It was 1623 when European settlers established their first fishing colony in the area around the Piscataqua River. That was nearly 400 years ago – and yet the period between then and now is just a small part of the human history of the area we now call New Hampshire.
This month’s Science Café discussion looks at who lived in this area before Europeans. The moderator of Wednesday night’s event at Killarney’s Irish Pub in Nashua is David Brooks, who writes the weekly Granite Geek science column for the Nashua Telegraph and GraniteGeek.org. He joined All Things Considered with a preview of the discussion.
I mentioned when Europeans first started arriving in the 17th century – but what’s the other end of this pre-European window? When do humans first start appearing in this part of the world?
The other end of this is the glaciers, of course, because when we were covered with half a mile of ice there wasn't anything living here. Glaciers retreated from New Hampshire, started receding about 15,000 years ago and were probably completely gone about 13,000 years ago. And the earliest evidence of human habitation in the state is out in the southwest corner, about 12,500 years ago. So it did not take very long after the glaciers retreated before people were here.
We’ve talked about how the fossil record for creatures like mammoths and the like hasn't been that great in this state because of our geology. What about for humans?
It turns out there is much more evidence out there in the woods and amongst the rocks than you'd think. The interesting part of this to me is the glaciers pretty much killed everything, so when they retreated there were no trees here. It was sort of like northern Labrador is right now - a land of bushes and lichen, maybe. Chances are humans got here before trees did, to a large extent, certainly before the forests did. We were here before the woods - the woods are an invasive species as far as human beings are concerned in New Hampshire.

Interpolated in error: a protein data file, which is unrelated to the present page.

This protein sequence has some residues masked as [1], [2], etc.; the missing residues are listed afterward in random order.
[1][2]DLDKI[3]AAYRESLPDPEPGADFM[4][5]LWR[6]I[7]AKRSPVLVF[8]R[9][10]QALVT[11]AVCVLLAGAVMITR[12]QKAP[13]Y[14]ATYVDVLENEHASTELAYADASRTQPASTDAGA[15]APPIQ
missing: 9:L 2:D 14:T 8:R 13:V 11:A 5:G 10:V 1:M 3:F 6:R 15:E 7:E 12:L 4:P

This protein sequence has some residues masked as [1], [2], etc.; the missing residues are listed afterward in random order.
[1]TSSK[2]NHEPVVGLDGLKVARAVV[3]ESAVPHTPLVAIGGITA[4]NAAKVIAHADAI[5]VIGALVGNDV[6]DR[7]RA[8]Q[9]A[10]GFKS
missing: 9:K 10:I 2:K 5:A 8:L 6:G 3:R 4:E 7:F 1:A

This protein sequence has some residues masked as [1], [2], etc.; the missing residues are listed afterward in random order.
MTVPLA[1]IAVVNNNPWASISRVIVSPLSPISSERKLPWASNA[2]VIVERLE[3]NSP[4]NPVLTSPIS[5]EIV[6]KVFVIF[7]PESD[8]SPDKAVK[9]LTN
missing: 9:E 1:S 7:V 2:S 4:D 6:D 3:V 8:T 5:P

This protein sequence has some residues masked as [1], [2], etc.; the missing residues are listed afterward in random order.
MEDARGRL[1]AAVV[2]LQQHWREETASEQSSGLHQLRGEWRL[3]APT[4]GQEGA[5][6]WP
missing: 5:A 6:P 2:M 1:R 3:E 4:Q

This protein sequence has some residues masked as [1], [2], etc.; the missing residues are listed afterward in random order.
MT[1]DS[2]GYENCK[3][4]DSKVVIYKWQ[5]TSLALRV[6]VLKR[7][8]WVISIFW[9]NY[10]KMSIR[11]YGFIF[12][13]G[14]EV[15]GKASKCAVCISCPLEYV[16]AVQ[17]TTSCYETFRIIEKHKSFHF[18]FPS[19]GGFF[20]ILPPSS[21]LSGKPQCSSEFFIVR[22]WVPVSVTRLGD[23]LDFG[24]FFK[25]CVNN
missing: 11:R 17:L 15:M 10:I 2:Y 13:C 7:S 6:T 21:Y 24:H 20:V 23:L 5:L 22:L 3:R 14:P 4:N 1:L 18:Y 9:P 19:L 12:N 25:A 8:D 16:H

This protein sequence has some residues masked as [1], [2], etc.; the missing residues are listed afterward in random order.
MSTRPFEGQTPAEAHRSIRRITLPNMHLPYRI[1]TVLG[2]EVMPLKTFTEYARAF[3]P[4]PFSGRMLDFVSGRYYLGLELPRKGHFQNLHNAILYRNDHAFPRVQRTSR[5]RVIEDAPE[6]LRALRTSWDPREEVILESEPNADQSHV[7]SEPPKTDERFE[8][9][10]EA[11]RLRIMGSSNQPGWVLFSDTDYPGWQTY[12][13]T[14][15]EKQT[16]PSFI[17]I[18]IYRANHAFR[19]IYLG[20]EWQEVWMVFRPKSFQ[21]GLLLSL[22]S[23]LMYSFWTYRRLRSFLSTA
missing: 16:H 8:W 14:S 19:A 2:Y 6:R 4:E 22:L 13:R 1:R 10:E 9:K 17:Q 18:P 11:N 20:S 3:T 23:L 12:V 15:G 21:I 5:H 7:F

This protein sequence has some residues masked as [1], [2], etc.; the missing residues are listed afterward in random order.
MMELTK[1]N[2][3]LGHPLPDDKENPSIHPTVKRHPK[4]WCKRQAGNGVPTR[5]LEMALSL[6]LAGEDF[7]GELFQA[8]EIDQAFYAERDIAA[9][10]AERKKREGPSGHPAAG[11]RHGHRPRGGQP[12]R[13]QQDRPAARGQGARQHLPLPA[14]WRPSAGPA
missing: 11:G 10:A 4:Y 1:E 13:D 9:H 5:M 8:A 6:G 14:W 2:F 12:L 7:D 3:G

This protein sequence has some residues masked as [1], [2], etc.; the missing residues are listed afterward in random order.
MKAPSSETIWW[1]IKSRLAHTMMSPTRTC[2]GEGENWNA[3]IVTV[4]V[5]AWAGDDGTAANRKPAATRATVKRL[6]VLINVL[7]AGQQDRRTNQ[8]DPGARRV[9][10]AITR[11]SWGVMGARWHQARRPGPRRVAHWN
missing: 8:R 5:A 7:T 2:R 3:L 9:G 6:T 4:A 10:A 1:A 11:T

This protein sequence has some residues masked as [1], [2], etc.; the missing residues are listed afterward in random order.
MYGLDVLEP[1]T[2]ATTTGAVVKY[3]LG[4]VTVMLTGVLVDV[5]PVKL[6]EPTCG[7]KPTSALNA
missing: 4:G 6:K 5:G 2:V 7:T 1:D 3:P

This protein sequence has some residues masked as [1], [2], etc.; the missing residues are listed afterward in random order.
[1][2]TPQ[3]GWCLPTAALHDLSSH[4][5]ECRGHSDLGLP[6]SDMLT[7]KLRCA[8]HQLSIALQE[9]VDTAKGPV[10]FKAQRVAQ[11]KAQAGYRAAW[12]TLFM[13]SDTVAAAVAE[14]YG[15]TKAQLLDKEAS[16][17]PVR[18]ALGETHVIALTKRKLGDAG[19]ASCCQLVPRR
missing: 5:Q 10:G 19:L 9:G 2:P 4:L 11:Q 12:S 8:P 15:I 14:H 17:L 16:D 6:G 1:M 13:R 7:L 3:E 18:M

It's interesting to think there were people here. Probably they came here hunting caribou - that's the idea by one of our panelists, Richard Boisvert,. He's the New Hampshire state archeologist. That's his idea, that they were following the caribou herds; the caribou herds came here after the glaciers retreated.
Most people don't have a good sense that there is any archeology in New Hampshire. The people arrived here a long time ago, they didn't build any pyramids or any huge stone structures that have survived over time. But there is, as it turns out, a reasonable amount of evidence scattered in the woods. And one of the things that has kept you and I from knowing about it is - well, they don't like to publicize the sites, because, frankly, people will come and poke around in them and maybe steal stuff. The drawback of this: people don't think there's any archeology going on so they don't fund it, they don't support it.
So there are people who are starting to look through this record of evidence, but not nearly as many as there might be. And as a result, we know less about what has happened over those 10,000 or so years than we might.
I think that's fair to say. And I think it's also fair to say that it'd be hard to find. Most of the people who were living here lived a relatively nomadic existence. They'd sometimes settle around Amoskeag Falls or something for the year or during the parts of the season when the fish were really running, but they didn't have lot of permanent settlements. So a lack of that makes it a little difficult for archeological evidence. In my neck of the woods, around Souhegan Valley, for example, there's been a few burial sites they've found along the Souhegan River, although you'd be hard pressed to know - and I certainly do not know where they are, because they don't want to tell people for those same reasons - I believe that's the main evidence of pre-colonial people here. So it's not easy to do this stuff at all, but it's there.
Is it ironic at all that this look at pre-European history is taking place at an Irish pub?
I hadn't thought of that. We couldn't find like a Penacook Pub, or - I don't know what fermented alcohol was drunk before the Europeans were here, birch beer or something like that, but those were few and far between. We're perfectly happy to be at Killarney's; we've been there for a couple of years and we like it.